When Jesus realized that they were about to come and take him by force to make him king, he withdrew again to the mountain by himself. When evening came, his disciples went down to the sea, got into a boat, and started across the sea to Capernaum. It was now dark, and Jesus had not yet come to them. The sea became rough because a strong wind was blowing. When they had rowed about three or four miles, they saw Jesus walking on the sea and coming near the boat, and they were terrified. But he said to them, “It is I; do not be afraid.” Then they wanted to take him into the boat, and immediately the boat reached the land toward which they were going. (John 6:15-21)


Do your best to present yourself to God as one approved by him, a worker who has no need to be ashamed, rightly explaining the word of truth. Avoid profane chatter, for it will lead people into more and more impiety, and their talk will spread like gangrene. Among them are Hymenaeus and Philetus, who have swerved from the truth by claiming that the resurrection has already taken place. They are upsetting the faith of some. But God’s firm foundation stands, bearing this inscription: “The Lord knows those who are his,” and, “Let everyone who calls on the name of the Lord turn away from wickedness.”
In a large house there are utensils not only of gold and silver but also of wood and clay, some for special use, some for ordinary. All who cleanse themselves of the things I have mentioned will become special utensils, dedicated and useful to the owner of the house, ready for every good work. Shun youthful passions and pursue righteousness, faith, love, and peace, along with those who call on the Lord from a pure heart. Have nothing to do with stupid and senseless controversies; you know that they breed quarrels. And the Lord’s servant must not be quarrelsome but kindly to everyone, an apt teacher, patient, correcting opponents with gentleness. God may perhaps grant that they will repent and come to know the truth, and that they may escape from the snare of the devil, having been held captive by him to do his will. (2 Timothy 2:15-26)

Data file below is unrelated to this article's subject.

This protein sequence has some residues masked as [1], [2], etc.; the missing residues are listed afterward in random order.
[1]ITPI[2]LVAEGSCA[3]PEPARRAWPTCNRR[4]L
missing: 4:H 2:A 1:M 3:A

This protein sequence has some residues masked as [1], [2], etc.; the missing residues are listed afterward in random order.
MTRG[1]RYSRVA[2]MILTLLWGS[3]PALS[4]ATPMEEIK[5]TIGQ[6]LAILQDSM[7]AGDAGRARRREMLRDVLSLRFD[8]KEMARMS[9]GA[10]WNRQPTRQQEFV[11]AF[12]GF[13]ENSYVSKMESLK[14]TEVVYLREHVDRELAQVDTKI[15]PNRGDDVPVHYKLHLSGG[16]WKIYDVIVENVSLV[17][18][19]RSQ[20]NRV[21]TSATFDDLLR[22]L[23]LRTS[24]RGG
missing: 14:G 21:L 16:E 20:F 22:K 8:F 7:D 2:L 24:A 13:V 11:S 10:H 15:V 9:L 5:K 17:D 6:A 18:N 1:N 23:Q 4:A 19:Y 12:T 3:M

For a listing of the coming week’s Bible readings click here.
This Saturday, February 1, the Armenian Church commemorates Saint Gregory the Theologian, also known as St. Gregory of Nazianzus, who is considered to be one of the great fathers of the Eastern Church. He was the son of the bishop of Naziansus in Cappadocia. A great orator, his famous Five Theological Orations were powerful statements of faith and an eloquent defense of orthodoxy that earned him the title “the Theologian.” He also wrote poetry, letters, and with St. Basil compiled a selection of writings by Origen.

In this week's Prelacy Reflection, Archpriest Fr. Nerses Manoogian of St. Gregory the Illuminator Armenian Apostolic Church of Philadelphia, PA reflects upon the upcoming Bible passages of this Sunday, the third Sunday after the Feast of the Nativity.

Do you remember this teaching tool?

In this picture Degeen Silva, from the Racine Marzbed Armenian School is using an alphabet chart with pockets (made by ANEC in the 1980’s!). The students pull items from a bag and have to identify them and place them in the pocket marked with the corresponding letter.

The Prelacy’s Orphan Sponsorship program was established in 1993 and continues to be the central mission of the Prelacy’s projects in Armenia and Artsakh. As part of the program, letters are received regularly from sponsored children addressed to their sponsors. We are pleased to share some of these letters through Crossroads .